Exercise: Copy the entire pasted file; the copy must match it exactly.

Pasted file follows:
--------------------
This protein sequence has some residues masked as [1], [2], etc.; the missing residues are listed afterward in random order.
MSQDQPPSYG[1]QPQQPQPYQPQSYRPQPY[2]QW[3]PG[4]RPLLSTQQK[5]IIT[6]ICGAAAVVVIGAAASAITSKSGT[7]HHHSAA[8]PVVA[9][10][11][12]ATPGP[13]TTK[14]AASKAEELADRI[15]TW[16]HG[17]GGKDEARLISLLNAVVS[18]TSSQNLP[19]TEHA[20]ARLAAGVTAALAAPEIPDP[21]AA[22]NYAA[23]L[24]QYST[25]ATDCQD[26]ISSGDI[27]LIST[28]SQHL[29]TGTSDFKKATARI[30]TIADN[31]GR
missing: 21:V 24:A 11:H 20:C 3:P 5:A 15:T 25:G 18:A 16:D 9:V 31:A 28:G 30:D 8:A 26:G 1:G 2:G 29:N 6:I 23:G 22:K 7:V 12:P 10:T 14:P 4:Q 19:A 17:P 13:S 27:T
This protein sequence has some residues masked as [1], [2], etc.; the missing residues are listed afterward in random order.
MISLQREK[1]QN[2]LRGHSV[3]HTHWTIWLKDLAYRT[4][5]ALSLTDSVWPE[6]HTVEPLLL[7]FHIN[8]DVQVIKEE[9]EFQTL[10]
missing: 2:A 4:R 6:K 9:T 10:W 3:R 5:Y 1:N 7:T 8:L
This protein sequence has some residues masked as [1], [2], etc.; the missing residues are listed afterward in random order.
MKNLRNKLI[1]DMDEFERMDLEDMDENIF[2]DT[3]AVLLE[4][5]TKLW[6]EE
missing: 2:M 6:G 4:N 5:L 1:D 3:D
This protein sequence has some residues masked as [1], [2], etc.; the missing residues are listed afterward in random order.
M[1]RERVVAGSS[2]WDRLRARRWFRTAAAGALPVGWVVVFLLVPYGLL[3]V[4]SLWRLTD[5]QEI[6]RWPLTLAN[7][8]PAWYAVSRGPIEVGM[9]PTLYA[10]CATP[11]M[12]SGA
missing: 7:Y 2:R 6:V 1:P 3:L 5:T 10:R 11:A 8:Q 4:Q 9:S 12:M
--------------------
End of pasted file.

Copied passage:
This protein sequence has some residues masked as [1], [2], etc.; the missing residues are listed afterward in random order.
MSQDQPPSYG[1]QPQQPQPYQPQSYRPQPY[2]QW[3]PG[4]RPLLSTQQK[5]IIT[6]ICGAAAVVVIGAAASAITSKSGT[7]HHHSAA[8]PVVA[9][10][11][12]ATPGP[13]TTK[14]AASKAEELADRI[15]TW[16]HG[17]GGKDEARLISLLNAVVS[18]TSSQNLP[19]TEHA[20]ARLAAGVTAALAAPEIPDP[21]AA[22]NYAA[23]L[24]QYST[25]ATDCQD[26]ISSGDI[27]LIST[28]SQHL[29]TGTSDFKKATARI[30]TIADN[31]GR
missing: 21:V 24:A 11:H 20:C 3:P 5:A 15:T 25:G 18:A 16:D 9:V 31:A 28:G 30:D 8:A 26:G 1:G 2:G 29:N 6:I 23:G 22:K 7:V 12:P 10:T 14:P 4:Q 19:A 17:P 13:S 27:T
This protein sequence has some residues masked as [1], [2], etc.; the missing residues are listed afterward in random order.
MISLQREK[1]QN[2]LRGHSV[3]HTHWTIWLKDLAYRT[4][5]ALSLTDSVWPE[6]HTVEPLLL[7]FHIN[8]DVQVIKEE[9]EFQTL[10]
missing: 2:A 4:R 6:K 9:T 10:W 3:R 5:Y 1:N 7:T 8:L
This protein sequence has some residues masked as [1], [2], etc.; the missing residues are listed afterward in random order.
MKNLRNKLI[1]DMDEFERMDLEDMDENIF[2]DT[3]AVLLE[4][5]TKLW[6]EE
missing: 2:M 6:G 4:N 5:L 1:D 3:D
This protein sequence has some residues masked as [1], [2], etc.; the missing residues are listed afterward in random order.
M[1]RERVVAGSS[2]WDRLRARRWFRTAAAGALPVGWVVVFLLVPYGLL[3]V[4]SLWRLTD[5]QEI[6]RWPLTLAN[7][8]PAWYAVSRGPIEVGM[9]PTLYA[10]CATP[11]M[12]SGA
missing: 7:Y 2:R 6:V 1:P 3:L 5:T 10:R 11:A 8:Q 4:Q 9:S 12:M